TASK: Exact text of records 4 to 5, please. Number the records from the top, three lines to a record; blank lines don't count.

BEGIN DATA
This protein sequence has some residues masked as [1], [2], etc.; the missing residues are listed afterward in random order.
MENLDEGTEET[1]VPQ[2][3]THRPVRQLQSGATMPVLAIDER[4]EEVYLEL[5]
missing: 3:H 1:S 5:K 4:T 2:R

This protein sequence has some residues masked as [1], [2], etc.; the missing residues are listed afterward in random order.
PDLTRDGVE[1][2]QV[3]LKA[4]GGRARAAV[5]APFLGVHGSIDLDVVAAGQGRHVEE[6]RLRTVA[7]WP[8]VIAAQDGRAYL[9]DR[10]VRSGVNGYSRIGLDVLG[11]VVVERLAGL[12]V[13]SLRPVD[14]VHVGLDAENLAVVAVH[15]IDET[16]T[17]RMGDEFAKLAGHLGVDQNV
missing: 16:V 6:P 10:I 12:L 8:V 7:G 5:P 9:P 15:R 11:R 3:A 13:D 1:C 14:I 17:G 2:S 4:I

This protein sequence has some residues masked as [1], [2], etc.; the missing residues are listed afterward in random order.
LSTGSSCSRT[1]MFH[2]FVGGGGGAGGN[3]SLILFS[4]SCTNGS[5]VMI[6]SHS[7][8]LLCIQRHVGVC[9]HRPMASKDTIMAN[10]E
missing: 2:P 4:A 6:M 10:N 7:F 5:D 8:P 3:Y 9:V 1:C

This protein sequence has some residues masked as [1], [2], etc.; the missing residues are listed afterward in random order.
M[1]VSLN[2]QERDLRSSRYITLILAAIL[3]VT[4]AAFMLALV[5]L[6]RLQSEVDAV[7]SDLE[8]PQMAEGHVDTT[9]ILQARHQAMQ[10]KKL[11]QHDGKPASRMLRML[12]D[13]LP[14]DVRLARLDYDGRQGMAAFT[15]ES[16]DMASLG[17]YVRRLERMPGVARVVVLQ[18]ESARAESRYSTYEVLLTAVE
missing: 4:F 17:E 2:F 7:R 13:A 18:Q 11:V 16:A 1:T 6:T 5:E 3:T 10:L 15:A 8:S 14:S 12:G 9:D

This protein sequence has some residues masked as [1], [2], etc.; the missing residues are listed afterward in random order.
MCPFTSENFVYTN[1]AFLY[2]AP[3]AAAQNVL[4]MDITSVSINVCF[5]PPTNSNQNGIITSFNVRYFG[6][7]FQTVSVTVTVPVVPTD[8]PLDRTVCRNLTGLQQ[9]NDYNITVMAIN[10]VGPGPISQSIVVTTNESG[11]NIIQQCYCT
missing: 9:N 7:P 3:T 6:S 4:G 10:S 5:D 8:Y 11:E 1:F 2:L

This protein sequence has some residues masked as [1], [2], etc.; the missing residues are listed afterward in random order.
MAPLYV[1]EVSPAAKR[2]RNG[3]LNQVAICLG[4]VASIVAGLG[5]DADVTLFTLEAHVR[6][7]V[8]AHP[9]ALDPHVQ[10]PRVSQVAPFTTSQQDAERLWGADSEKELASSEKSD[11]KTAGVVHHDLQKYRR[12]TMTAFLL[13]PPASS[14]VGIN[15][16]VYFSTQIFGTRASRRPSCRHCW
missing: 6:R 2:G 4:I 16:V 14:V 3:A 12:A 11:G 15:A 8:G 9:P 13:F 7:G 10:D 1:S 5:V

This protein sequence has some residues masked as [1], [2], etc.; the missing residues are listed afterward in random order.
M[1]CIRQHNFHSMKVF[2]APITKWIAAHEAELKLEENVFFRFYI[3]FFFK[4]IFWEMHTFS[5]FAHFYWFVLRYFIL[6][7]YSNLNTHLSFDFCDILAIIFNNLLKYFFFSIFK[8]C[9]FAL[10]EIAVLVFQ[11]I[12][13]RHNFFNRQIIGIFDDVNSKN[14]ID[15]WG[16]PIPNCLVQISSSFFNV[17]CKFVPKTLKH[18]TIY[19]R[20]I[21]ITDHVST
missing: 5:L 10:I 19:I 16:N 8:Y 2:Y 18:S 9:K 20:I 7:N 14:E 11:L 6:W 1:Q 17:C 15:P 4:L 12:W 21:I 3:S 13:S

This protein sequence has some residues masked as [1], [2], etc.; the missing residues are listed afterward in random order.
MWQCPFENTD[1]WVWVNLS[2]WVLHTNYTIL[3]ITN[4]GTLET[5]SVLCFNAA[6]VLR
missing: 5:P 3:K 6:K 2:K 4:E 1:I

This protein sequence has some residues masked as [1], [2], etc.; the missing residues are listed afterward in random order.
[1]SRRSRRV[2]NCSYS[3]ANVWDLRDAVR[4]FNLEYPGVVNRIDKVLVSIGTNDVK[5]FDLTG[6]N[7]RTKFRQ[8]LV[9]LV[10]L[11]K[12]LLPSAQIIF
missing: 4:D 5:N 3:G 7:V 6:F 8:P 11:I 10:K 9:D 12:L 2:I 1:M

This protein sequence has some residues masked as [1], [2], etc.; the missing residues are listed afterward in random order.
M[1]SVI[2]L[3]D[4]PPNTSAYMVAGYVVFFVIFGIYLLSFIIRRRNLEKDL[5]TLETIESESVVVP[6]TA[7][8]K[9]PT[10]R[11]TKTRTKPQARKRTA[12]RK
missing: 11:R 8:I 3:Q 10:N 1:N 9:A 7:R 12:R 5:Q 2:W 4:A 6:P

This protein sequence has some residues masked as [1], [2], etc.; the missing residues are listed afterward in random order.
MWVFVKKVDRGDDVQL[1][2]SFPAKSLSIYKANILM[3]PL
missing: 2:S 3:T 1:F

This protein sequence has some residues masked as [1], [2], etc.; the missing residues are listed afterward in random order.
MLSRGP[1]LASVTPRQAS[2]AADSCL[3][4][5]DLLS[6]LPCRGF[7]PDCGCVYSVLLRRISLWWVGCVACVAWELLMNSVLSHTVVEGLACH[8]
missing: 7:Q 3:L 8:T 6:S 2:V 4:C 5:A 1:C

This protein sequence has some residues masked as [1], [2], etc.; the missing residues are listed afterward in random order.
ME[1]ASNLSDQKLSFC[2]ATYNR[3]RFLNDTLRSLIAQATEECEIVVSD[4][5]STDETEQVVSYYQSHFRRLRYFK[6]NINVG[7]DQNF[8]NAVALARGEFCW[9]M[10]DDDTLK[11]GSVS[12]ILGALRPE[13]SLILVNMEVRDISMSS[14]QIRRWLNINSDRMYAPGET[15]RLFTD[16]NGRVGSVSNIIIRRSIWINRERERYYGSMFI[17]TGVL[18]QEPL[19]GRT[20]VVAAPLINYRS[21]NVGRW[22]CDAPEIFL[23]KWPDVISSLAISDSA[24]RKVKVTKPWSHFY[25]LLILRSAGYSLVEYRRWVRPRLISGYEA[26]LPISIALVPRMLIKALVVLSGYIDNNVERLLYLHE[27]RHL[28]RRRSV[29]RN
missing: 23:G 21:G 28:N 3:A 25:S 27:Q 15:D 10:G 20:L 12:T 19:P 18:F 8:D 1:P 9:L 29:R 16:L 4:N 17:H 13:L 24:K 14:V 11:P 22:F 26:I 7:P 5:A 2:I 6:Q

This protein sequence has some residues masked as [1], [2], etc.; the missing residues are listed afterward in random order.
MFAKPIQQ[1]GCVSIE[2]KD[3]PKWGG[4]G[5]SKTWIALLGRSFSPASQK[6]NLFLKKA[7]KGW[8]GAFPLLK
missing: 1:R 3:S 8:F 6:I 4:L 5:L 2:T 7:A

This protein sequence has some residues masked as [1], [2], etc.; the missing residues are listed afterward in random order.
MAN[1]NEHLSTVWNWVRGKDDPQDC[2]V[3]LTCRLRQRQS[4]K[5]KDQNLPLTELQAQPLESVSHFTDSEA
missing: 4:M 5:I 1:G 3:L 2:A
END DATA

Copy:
This protein sequence has some residues masked as [1], [2], etc.; the missing residues are listed afterward in random order.
M[1]VSLN[2]QERDLRSSRYITLILAAIL[3]VT[4]AAFMLALV[5]L[6]RLQSEVDAV[7]SDLE[8]PQMAEGHVDTT[9]ILQARHQAMQ[10]KKL[11]QHDGKPASRMLRML[12]D[13]LP[14]DVRLARLDYDGRQGMAAFT[15]ES[16]DMASLG[17]YVRRLERMPGVARVVVLQ[18]ESARAESRYSTYEVLLTAVE
missing: 4:F 17:E 2:F 7:R 13:A 18:Q 11:V 16:A 1:T 6:T 5:E 3:T 10:L 15:A 8:S 14:S 12:G 9:D

This protein sequence has some residues masked as [1], [2], etc.; the missing residues are listed afterward in random order.
MCPFTSENFVYTN[1]AFLY[2]AP[3]AAAQNVL[4]MDITSVSINVCF[5]PPTNSNQNGIITSFNVRYFG[6][7]FQTVSVTVTVPVVPTD[8]PLDRTVCRNLTGLQQ[9]NDYNITVMAIN[10]VGPGPISQSIVVTTNESG[11]NIIQQCYCT
missing: 9:N 7:P 3:T 6:S 4:G 10:S 5:D 8:Y 11:E 1:F 2:L